The other large category of emissions — the embodied emissions — are a domain where we actually have a lot more control than the use of the product. Reminder from before: the embodied carbon means the sources of emissions generated outside of equipments' operation. How can we reduce the embodied emissions involved in running a fleet of servers? Turns out, there are a few ways: modular design, relying on open vs proprietary standards to enable reuse, and recycling.

Modular Design

The first big opportunity is through modular system design. Modular systems are a great way of reducing embodied carbon, as they result in fewer new components and allow for parts that don’t have efficiency upgrades to be leveraged longer. Modular server design is essentially decomposing functions of the motherboard onto sub-boards so that the server owner can selectively upgrade the components that are required for their use cases.

How much of an impact can modular design have? Well, if 30% of the server is delivering meaningful efficiency gains (usually CPU and memory, sometimes I/O), we may really need to upgrade those in order to meet efficiency goals, but creating an additional 70% overhead in embodied carbon (i.e. the rest of the server, which often is made up of components that do not get more efficient) is not logical. Modular design allows us to upgrade the components that will improve the operational efficiency of our data centers, but amortize carbon in the “glue logic” components over the longer time periods for which they can continue to function.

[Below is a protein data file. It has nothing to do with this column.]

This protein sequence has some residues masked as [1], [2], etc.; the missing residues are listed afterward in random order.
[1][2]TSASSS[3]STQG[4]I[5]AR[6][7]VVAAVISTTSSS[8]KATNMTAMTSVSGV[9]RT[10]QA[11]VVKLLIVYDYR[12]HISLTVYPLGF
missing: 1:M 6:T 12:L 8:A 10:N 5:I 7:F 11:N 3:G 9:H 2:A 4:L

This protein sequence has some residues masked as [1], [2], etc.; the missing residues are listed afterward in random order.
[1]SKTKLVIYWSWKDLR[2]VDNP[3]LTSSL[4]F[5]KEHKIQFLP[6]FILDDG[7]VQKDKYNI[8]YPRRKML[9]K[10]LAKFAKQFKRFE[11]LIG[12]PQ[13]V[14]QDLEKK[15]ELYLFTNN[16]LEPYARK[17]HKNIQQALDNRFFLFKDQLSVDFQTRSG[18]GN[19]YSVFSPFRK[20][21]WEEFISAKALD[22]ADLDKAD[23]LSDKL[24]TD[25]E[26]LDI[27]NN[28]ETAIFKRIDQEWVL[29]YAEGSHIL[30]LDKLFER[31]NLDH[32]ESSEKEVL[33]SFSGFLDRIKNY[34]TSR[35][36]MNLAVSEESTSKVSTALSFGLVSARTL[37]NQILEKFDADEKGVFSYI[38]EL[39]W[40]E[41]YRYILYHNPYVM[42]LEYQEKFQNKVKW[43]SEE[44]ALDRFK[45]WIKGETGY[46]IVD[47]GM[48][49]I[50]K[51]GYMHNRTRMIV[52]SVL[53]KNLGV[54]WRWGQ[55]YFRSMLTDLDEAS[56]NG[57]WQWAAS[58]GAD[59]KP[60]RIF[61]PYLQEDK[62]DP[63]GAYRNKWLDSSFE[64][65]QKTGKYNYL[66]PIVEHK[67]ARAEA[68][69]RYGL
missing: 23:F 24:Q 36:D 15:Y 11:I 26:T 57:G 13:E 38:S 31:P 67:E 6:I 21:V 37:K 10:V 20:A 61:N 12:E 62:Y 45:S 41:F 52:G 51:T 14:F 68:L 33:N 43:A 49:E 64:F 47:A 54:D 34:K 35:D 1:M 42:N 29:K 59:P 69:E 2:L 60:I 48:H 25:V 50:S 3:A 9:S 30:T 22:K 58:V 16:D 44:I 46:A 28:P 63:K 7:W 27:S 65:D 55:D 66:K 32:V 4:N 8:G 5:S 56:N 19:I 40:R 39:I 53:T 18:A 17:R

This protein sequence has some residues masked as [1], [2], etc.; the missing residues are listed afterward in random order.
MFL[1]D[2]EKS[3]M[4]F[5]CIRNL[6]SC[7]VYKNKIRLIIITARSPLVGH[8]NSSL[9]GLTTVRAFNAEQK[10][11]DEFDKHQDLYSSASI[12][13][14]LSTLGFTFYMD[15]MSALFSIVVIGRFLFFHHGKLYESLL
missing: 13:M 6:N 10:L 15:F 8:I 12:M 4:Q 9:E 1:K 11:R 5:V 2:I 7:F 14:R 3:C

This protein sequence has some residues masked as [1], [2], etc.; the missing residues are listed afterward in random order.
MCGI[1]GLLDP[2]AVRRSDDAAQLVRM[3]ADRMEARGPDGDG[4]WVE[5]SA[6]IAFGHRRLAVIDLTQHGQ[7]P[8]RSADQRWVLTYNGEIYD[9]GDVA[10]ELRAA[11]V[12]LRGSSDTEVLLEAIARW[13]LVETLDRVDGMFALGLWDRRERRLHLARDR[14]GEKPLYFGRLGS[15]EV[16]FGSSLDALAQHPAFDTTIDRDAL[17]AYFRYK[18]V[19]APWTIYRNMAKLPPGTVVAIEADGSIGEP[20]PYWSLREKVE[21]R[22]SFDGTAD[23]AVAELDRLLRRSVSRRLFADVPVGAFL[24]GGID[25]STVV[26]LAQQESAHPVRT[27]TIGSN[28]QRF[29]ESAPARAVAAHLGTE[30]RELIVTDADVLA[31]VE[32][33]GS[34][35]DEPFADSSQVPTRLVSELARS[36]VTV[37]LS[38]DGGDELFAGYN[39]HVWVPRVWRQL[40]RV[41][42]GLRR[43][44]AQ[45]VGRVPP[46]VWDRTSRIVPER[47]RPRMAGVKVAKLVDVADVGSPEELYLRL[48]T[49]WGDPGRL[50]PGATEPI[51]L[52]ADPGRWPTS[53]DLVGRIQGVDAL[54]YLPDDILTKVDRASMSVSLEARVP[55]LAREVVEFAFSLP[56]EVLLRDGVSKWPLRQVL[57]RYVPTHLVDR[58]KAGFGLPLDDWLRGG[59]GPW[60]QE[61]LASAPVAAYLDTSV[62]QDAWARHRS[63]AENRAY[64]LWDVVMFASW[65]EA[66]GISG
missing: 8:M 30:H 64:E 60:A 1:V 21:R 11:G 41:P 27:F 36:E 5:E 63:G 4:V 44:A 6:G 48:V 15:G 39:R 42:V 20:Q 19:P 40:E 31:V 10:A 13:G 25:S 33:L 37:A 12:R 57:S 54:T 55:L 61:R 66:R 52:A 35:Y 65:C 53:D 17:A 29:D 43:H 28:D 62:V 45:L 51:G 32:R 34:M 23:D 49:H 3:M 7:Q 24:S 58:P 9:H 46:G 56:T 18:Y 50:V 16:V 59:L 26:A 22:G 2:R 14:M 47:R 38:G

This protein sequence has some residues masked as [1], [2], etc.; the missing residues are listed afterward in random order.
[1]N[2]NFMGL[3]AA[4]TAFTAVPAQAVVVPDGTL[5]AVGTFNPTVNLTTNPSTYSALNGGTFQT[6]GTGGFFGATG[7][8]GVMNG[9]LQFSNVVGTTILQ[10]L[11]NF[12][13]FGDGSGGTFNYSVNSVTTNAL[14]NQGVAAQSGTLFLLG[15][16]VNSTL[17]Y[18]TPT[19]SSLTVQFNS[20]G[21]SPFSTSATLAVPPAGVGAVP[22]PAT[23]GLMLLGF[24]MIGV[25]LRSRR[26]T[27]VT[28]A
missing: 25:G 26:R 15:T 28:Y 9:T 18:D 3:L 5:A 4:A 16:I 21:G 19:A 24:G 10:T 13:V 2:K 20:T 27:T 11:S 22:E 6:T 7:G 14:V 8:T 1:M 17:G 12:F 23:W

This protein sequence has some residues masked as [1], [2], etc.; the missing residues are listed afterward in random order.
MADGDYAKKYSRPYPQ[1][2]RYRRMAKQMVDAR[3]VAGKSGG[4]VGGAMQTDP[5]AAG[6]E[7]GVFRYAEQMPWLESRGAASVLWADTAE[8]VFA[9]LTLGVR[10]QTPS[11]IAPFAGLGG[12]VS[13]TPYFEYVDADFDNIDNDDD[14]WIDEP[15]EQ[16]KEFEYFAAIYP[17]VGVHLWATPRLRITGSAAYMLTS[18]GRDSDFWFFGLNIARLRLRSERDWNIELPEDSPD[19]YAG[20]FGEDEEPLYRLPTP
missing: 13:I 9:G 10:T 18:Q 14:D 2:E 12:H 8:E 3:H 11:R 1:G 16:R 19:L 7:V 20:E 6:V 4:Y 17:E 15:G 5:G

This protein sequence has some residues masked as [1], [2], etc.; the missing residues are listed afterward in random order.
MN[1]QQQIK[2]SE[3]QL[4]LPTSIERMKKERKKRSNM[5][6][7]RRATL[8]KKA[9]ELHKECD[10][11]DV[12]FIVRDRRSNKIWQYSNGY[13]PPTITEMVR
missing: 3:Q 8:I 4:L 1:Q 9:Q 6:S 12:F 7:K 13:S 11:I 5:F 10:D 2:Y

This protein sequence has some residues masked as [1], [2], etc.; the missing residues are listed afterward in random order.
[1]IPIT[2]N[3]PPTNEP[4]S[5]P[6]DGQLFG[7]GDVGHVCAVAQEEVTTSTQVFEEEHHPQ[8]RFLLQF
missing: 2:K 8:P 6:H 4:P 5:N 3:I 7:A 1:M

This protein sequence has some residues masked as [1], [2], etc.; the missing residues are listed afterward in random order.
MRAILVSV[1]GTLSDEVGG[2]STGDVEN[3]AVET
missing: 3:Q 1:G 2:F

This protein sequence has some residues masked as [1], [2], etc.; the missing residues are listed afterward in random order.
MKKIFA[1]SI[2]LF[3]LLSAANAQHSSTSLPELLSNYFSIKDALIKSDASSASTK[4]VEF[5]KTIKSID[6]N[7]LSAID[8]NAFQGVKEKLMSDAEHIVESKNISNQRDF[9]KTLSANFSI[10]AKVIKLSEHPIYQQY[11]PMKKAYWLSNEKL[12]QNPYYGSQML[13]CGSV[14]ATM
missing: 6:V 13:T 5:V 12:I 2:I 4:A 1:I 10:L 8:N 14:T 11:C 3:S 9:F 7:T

Previously, many systems providers drove ridiculous and useless changes in the peripherals (custom I/Os, outputs that may not be needed for a specific use case such as VGA for crash carts we might not use given remote operations, etc.), which would force a new motherboard design for every new CPU socket design. By standardizing those interfaces across vendors, we can now only source the components we need, and reuse a larger percentage of systems ourselves. This trend also helps with reliability (sub-boards are more well tested), and supply assurance (since standardized subcomponent boards can be sourced from more vendors), something all of us in the industry have had top-of-mind given global supply challenges of the past few years.

Standards-based Hardware to Encourage Re-use